But animism's influence pervade daily life and practice of the colonial religions that took root in the Philippines.Variations of animistic practices occur in different ethnic groups. Its practitioners were highly respected (and some feared) in the community, as they were healers, midwives (hilot), shamans, witches and warlocks (mangkukulam), priests/priestesses (babaylan/katalonan), tribal historians and wizened elders that provided the spiritual and traditional life of the community.In the Visayan regions, shamanistic and animistic beliefs in witchcraft (barang) and mythical creatures like aswang (vampires), duwende (dwarves), and bakonawa (a gigantic sea serpent), may exist in some indigenous peoples alongside more mainstream Christian and Islamic faiths.At least 92% of the population is Christian: about 81% belong to the Roman Catholic Church while about 11% belong to Protestant Christian denominations, such as Seventh-day Adventist Church, United Church of Christ in the Philippines and Evangelicals.Officially, the Philippines is a secular nation, with the Constitution guaranteeing separation of church and state, and requiring government to respect all religious beliefs equally.Spanish missionaries during the 16th century arrived in the Philippines noting about warrior priestesses leading tribal spiritual affairs. Although suppressed, these matriarchal tendencies run deep in Filipino society and can still be seen in the strong leadership roles modern Filipino women are assuming in business, politics, academia, the arts and in religious institutions.Nominally animists constitute about one percent of the population.During pre-colonial times, a form of animism was widely practiced in the Philippines.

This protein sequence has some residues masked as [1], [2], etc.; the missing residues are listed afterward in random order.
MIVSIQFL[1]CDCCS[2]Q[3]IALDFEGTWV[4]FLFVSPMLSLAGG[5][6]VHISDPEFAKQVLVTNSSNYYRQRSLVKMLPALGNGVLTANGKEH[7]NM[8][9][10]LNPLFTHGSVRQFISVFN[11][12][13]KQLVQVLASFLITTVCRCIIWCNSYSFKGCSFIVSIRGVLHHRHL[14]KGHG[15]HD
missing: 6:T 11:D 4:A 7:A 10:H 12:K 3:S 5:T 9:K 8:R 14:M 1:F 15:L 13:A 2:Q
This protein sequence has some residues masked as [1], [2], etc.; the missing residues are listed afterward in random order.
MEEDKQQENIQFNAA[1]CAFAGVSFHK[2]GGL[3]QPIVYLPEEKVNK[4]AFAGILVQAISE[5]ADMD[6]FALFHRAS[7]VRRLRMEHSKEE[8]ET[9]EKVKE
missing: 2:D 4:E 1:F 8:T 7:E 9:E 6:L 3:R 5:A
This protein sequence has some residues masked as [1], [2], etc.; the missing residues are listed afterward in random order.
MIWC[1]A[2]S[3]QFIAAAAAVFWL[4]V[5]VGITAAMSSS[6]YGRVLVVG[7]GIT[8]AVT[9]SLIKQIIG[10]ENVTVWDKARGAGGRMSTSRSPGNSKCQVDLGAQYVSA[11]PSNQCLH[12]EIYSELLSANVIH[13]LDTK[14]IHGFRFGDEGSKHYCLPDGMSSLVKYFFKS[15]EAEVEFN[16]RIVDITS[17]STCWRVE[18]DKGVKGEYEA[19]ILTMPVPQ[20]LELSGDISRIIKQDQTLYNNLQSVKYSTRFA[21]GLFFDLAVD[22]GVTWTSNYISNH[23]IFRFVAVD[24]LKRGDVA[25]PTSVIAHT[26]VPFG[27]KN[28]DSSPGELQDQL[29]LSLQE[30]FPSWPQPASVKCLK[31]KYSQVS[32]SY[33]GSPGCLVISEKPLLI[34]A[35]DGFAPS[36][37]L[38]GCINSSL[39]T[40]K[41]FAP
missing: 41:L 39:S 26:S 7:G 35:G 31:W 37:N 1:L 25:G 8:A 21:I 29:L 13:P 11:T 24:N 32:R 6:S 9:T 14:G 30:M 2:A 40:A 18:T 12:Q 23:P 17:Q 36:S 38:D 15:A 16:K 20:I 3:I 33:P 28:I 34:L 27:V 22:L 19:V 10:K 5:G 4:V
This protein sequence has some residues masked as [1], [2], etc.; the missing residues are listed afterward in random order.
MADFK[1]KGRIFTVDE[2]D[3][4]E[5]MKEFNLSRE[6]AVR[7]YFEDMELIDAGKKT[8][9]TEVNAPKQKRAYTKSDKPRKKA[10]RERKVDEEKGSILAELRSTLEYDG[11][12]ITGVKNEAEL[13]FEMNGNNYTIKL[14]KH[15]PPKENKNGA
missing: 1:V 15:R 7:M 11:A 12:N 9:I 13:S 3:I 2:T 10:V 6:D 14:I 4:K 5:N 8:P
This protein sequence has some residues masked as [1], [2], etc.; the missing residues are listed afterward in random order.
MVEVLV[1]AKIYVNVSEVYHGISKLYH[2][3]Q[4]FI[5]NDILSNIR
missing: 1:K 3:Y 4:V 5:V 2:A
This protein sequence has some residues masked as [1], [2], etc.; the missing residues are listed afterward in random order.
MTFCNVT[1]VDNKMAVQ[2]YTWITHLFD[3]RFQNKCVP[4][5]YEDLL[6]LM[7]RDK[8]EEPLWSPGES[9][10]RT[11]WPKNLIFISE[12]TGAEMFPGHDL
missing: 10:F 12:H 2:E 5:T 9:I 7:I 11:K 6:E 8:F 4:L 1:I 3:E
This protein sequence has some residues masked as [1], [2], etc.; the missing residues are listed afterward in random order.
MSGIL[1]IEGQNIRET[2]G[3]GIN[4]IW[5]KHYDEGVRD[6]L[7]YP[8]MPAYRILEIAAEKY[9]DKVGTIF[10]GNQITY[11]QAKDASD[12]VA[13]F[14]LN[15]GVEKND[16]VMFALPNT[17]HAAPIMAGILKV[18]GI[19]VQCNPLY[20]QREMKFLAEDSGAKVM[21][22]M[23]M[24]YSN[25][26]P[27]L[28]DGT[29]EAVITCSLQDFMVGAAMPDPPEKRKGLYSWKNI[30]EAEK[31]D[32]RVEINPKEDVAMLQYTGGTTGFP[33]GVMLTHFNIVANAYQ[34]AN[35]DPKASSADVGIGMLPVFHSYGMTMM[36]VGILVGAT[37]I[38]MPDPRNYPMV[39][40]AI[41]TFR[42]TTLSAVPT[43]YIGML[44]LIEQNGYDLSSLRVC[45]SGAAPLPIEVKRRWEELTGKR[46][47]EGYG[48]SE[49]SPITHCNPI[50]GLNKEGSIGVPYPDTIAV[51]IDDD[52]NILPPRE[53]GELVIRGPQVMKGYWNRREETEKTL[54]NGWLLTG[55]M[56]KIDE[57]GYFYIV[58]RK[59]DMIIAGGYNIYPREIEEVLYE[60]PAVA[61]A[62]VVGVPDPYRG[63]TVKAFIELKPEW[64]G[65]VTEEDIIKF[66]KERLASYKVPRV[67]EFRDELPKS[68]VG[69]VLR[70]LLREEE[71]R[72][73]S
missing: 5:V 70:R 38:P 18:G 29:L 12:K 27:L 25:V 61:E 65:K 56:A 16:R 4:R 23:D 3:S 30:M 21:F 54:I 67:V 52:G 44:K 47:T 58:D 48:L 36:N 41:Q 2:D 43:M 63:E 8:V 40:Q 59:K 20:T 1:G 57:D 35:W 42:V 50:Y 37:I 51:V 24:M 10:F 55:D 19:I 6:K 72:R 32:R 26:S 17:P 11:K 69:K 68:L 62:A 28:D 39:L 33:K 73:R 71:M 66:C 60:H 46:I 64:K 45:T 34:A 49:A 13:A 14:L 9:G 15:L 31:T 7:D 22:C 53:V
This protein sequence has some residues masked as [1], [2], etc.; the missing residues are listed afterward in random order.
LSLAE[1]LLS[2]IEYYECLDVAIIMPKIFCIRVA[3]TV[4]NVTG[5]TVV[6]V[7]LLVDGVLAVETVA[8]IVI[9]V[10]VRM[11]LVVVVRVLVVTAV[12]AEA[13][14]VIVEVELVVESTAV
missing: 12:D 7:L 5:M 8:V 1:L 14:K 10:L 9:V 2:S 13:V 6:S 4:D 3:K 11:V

Animism, folk religion, and shamanism remain present as undercurrents of mainstream religion, through the albularyo, the babaylan, and the manghihilot.
Buddhism is practiced by 2% of the populations by the Japanese people community, Japanese Filipino community, More than 10% of the population is non-religious, with the percentage of non-religious people overlapping with various faiths, as the vast majority of the non-religious select a religion in the Census for nominal purposes.
According to national religious surveys, about 5.6% of the population of the Philippines is Muslim, making Islam the second largest religion in the country.
However, the National Commission of Muslim Filipinos (NCMF) disputes this and claims the adherence of about 11% of the total population. These religions are often syncretized with Christianity and Islam.
These are a collection of beliefs and cultural mores anchored more or less in the idea that the world is inhabited by spirits and supernatural entities, both good and bad, and that respect be accorded to them through nature worship.These spirits all around nature are known as "diwatas", showing cultural relationship with Hinduism (Devatas).